Exercise for Your Mind
You're probably tired of hearing about all the health problems that simply having diabetes increases your risk of; a list that includes heart disease, kidney problems, lower limb amputations, and even erectile dysfunction in men. Sorry to burden you with more bad news, but it also appears that diabetes increases your risk of mental dysfunction, too. In fact, just having diabetes gives you a greatly enhanced risk of developing mental declines that range from mild memory loss to more severe dementia to full-blown Alzheimer's disease.
What causes this increased risk? Let's take a look at what the worst of these disorders entails to understand it better. Alzheimer's disease is a devastating disorder of the brain that leads to memory loss, alterations in behavior and personality, inability to think appropriately, and loss of physical function. Since first being described nearly a century ago, it has long been associated with the presence of something called amyloid plaques (as well as neurofibrillary tangles) in the brain. Currently, it is believed that, along with other factors, overproduction of a particular type of these plaques called beta-amyloid (Abeta) largely contributes to the development of Alzheimer's.
Systemic inflammation has also been implicated as a factor in its onset, possibly also through Abeta accumulation, but this low-level inflammation is also related to the development of other diabetes-related complications. Elevated levels of insulin (that doesn't work well in your body) results in this inflammatory state – which is the case for many people with type 2 diabetes. Recent research studies have shown that even in elderly individuals (ages 65 years and older) who don't have diabetes, higher-than-normal insulin levels increase their risk of Alzheimer's disease and memory deficits, likely resulting from this inflammatory process.
In the near future, Alzheimer's disease may actually prove to be another form of diabetes (coined "type 3" diabetes*), according to some researchers. Brain cells can apparently make some of their own insulin, but this insulin disappears early and dramatically in people with Alzheimer's. The discovery that your brain produces insulin at all is a recent one, as is the additional finding that levels of brain insulin fall below normal levels in people with Alzheimer's, particularly as the disease progresses, thus resulting in a sort of insulin resistance in the brain similar to what you find in other parts of the body like muscle and fat. In the brain, this state of insulin resistance appears to result in a decreased clearance of Abeta, which in turn results in Alzheimer's disease.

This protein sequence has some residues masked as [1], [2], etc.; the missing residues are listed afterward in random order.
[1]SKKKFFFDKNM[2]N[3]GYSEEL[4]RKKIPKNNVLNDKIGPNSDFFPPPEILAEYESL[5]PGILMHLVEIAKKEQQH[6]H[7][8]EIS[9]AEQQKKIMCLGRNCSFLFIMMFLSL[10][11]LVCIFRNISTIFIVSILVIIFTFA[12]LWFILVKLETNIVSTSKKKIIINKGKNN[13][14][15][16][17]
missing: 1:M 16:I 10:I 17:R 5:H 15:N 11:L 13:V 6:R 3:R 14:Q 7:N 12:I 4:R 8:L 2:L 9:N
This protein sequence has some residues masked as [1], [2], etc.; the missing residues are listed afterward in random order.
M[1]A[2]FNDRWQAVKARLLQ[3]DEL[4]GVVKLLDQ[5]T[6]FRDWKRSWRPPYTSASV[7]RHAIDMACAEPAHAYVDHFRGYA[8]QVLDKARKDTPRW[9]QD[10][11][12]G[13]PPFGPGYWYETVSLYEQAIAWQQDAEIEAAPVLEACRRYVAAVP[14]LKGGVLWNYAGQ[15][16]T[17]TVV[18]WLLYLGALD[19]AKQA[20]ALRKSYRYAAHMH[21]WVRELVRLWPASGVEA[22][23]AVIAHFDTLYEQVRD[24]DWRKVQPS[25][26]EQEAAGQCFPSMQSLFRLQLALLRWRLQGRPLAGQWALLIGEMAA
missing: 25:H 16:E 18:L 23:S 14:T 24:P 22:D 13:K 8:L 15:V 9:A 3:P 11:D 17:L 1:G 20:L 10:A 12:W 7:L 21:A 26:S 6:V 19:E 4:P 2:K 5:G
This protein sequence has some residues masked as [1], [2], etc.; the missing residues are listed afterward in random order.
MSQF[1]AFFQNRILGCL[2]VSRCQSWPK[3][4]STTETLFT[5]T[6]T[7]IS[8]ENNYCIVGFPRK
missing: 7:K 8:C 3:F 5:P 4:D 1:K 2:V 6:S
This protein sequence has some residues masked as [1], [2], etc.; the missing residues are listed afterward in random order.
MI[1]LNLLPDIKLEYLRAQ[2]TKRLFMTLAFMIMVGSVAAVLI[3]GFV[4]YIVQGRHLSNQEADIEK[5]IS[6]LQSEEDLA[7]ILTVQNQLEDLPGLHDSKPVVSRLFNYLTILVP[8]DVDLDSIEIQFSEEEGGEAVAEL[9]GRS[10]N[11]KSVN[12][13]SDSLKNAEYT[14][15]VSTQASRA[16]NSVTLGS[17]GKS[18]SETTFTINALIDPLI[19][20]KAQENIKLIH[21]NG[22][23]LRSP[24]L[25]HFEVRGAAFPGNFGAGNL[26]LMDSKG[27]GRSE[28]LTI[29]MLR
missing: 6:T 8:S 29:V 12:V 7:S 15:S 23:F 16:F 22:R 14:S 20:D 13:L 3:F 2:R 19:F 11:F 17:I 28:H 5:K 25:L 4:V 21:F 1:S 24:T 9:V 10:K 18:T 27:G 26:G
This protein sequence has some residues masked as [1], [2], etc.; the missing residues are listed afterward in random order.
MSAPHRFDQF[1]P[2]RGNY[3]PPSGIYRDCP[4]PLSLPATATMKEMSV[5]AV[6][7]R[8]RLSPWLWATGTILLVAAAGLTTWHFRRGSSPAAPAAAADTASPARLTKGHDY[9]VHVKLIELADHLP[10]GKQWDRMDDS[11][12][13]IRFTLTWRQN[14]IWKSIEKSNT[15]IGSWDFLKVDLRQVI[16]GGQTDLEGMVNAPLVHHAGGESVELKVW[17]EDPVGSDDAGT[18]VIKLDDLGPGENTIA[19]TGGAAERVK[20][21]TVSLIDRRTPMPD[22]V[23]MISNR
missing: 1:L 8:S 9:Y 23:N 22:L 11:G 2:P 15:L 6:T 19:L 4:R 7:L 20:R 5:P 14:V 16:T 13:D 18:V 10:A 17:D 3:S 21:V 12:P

No one knows for certain yet if insulin resistance in your brain occurs only locally or results from decreased insulin action in the rest of your body as well. All we know at this point is that diabetes – particularly when poorly controlled – increases your risk of cognitive impairment and likely AD. Moreover, it appears that the ability of insulin to lower your overall blood glucose involves the brain's response. There is hope, though, because you can apparently improve your mental status by achieving reasonable control over your diabetes using medications like insulin sensitizers. People in a recent study experienced improvements in their working memory when their fasting blood glucose levels went down.
The health of your cardiovascular system is also very important to the vitality of your brain, and your risk of developing Alzheimer's disease increases with the number of vascular risk factors that you have (for example, insulin resistance, diabetes, smoking, hypertension, and heart disease, among others). As you already know, diabetes by itself confers a greatly exaggerated risk of vascular complications.
Garlic and Feta Cheese Dip Orange-Flavored Tempeh with Vegetables Asian Soup with Shredded Chicken and Rice Cucumber Raita Chicken Breast With Rosemary Three Onion Sauce Lemon and Garlic Summer Squash Braised Belgian Endive Mediterranean Stock with Fennel Maple Cranberry Oatmeal
Awhile back, I wrote about trying out the Whole 30. After giving it a good solid go, I discovered that honestly, that eating style didn't work for me. Too restrictive for one thing. And my bloodsugars didn't seem to want to stabilize. I was low, all the time, and I found myself feeling pretty lousy energy wise three days in. Still wanting to make a commitment to healthier choices, I decided to start just plain eating clean. What does that mean? ...